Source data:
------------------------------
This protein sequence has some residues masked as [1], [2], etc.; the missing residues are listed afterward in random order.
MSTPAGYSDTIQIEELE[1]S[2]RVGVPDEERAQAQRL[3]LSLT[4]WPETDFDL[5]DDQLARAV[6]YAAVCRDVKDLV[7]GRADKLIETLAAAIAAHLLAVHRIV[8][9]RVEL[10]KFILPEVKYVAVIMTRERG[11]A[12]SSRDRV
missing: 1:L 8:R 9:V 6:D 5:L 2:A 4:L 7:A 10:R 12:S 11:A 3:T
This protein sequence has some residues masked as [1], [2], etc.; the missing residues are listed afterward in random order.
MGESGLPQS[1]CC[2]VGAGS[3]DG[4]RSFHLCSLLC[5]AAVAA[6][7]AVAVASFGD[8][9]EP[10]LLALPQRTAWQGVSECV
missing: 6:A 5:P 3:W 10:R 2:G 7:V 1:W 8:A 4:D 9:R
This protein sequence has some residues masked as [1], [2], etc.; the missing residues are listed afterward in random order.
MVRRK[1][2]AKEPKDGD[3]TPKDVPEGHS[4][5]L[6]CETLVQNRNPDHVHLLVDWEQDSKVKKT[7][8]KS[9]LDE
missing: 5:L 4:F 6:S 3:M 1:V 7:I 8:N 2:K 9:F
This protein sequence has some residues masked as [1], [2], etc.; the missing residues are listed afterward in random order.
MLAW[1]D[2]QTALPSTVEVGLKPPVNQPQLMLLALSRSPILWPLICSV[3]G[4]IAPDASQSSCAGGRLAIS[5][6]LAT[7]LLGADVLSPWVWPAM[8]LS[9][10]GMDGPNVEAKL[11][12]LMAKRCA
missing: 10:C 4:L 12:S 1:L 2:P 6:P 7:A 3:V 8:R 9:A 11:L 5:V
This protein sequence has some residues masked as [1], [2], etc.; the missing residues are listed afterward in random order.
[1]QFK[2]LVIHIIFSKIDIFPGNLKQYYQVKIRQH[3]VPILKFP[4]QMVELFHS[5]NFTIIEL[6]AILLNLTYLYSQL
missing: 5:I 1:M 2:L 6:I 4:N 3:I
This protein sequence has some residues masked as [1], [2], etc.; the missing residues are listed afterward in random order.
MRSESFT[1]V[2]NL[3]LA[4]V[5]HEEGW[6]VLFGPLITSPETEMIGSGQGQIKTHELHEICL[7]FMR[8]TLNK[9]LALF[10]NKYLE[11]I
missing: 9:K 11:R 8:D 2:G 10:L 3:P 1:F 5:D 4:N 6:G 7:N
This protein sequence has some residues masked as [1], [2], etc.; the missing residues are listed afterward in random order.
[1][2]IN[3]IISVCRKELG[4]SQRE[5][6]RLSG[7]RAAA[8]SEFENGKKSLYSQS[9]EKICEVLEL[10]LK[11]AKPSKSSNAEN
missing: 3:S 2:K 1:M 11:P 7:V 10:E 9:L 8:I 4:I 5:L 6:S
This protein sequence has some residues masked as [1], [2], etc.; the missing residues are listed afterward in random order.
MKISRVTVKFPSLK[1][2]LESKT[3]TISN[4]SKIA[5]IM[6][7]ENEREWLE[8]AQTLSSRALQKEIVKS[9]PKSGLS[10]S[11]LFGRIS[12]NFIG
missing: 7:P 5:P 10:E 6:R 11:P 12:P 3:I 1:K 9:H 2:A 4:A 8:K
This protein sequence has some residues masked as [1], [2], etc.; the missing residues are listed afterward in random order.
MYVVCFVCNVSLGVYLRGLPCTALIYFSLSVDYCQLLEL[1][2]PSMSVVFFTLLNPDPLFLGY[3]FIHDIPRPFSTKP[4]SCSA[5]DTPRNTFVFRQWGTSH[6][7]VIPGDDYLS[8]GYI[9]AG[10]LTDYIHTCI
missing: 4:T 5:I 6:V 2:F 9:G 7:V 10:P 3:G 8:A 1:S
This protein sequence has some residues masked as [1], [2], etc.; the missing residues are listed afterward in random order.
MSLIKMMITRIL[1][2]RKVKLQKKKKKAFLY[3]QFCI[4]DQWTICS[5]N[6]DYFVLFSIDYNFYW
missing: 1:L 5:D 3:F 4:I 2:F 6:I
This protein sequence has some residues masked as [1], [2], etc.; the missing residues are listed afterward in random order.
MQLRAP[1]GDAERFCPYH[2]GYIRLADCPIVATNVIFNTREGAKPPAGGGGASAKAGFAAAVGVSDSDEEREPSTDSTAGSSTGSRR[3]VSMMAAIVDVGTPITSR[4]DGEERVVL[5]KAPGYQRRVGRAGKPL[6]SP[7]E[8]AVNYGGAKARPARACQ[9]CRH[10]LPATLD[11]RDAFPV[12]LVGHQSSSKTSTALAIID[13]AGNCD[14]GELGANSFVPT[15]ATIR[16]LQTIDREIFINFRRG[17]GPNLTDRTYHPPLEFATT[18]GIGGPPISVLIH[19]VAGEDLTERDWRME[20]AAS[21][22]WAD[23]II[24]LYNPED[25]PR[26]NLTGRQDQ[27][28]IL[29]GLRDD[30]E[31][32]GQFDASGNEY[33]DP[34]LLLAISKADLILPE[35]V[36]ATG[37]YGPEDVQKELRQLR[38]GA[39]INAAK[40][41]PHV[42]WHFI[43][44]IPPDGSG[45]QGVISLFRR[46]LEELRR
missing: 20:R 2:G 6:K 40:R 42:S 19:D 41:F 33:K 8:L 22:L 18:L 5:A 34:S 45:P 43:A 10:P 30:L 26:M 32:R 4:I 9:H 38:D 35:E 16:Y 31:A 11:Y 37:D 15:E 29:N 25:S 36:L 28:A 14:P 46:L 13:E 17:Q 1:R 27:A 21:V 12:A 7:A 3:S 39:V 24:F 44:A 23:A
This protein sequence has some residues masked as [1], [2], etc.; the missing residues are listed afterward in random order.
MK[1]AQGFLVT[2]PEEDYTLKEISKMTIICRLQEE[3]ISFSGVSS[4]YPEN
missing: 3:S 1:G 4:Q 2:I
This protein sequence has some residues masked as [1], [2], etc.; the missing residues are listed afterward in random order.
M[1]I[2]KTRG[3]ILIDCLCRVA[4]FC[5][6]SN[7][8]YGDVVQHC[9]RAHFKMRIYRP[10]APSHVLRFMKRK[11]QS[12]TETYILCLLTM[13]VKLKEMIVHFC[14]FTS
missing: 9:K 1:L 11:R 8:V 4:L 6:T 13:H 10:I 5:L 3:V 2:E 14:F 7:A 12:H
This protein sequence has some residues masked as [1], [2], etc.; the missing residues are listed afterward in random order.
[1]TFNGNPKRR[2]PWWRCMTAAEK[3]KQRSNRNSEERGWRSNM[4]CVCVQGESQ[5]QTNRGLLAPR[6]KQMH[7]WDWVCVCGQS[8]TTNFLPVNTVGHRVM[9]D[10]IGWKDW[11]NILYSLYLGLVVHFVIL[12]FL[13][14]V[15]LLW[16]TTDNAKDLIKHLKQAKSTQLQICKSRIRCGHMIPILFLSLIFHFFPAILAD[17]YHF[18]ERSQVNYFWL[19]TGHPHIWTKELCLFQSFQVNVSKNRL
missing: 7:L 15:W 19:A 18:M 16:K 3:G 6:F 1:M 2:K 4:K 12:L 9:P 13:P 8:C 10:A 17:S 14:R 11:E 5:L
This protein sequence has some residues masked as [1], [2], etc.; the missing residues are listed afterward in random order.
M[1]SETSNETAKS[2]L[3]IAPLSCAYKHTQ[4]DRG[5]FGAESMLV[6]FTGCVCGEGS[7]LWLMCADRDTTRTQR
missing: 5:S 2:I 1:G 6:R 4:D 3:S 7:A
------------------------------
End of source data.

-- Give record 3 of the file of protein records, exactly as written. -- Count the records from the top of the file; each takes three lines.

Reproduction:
This protein sequence has some residues masked as [1], [2], etc.; the missing residues are listed afterward in random order.
MVRRK[1][2]AKEPKDGD[3]TPKDVPEGHS[4][5]L[6]CETLVQNRNPDHVHLLVDWEQDSKVKKT[7][8]KS[9]LDE
missing: 5:L 4:F 6:S 3:M 1:V 7:I 8:N 2:K 9:F